Etymology
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Words related to mono-

monomer (n.)

"compound from which a polymer might be formed," 1914, from mono- + Greek meros "part" (from PIE root *(s)mer- (2) "to get a share of something"). Related: Monomeric.

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monometallic (adj.)

1876 in reference to currency, "consisting of but one metal; comprising coins that consist of either gold or silver, but not both," from mono- "single" + metallic. Opposed tobimetallic. In chemistry, from 1861.

monomorphous (adj.)

"having one form only," by 1839, from mono- "one, single" + -morphic, from Greek morphē "form, shape" (see morphic). 

mononuclear (adj.)

"having a single nucleus," 1866; see mono- "single" + nuclear.

monophagous (adj.)

"eating only one kind of food," by 1849, of insects, from mono- "single" + -phagous "feeding on, eating." Greek monophagos meant "eating once a day."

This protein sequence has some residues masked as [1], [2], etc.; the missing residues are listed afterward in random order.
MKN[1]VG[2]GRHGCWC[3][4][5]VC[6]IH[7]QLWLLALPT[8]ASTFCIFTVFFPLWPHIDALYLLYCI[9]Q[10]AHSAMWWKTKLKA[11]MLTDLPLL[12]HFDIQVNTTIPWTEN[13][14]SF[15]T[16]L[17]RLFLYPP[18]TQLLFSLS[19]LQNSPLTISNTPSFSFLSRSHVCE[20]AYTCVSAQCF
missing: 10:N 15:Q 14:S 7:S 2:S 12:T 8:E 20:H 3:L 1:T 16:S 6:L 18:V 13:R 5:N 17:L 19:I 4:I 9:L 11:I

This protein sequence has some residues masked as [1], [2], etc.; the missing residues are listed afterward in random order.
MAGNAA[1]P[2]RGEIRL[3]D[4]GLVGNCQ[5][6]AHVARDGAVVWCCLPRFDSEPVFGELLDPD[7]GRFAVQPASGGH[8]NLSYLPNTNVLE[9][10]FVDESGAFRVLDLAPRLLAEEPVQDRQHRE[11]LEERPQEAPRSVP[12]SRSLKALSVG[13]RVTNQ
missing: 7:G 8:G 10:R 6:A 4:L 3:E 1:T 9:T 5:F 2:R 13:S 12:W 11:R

monophobia (n.)

"morbid dread of being left alone," 1879, from mono- "alone" + -phobia "irrational fear of." Related: Monophobic.

monophonic (adj.)

of recordings, broadcasts, etc., "not stereo, having only one output signal," 1958, coined to be an opposite of stereophonic; from mono- "single" + -phonic, from Greek phōnē "sound, voice," from PIE root *bha- (2) "to speak, tell, say." It was used earlier in music, "pertaining to a style of composition in which one voice-part predominates over the others" (opposed to polyphonic), by 1885.

monoplane (n.)

1907, a hybrid coined from mono- "single" + second element of aeroplane. In old planes the wings formed a single surface running across the fuselage.

monopode (n.)

"one of a fabulous race of men believed to live in the tropics and have but one leg with a single enormous foot," 1816, from Modern Latin monopodes, from mono- "single" + pod-, stem of Greek pous "foot" (from PIE root *ped- "foot").

monopolylogue (n.)

"entertainment in which one actor performs as many characters," by 1824; see mono- "one, single" + poly- "many" + -logue.

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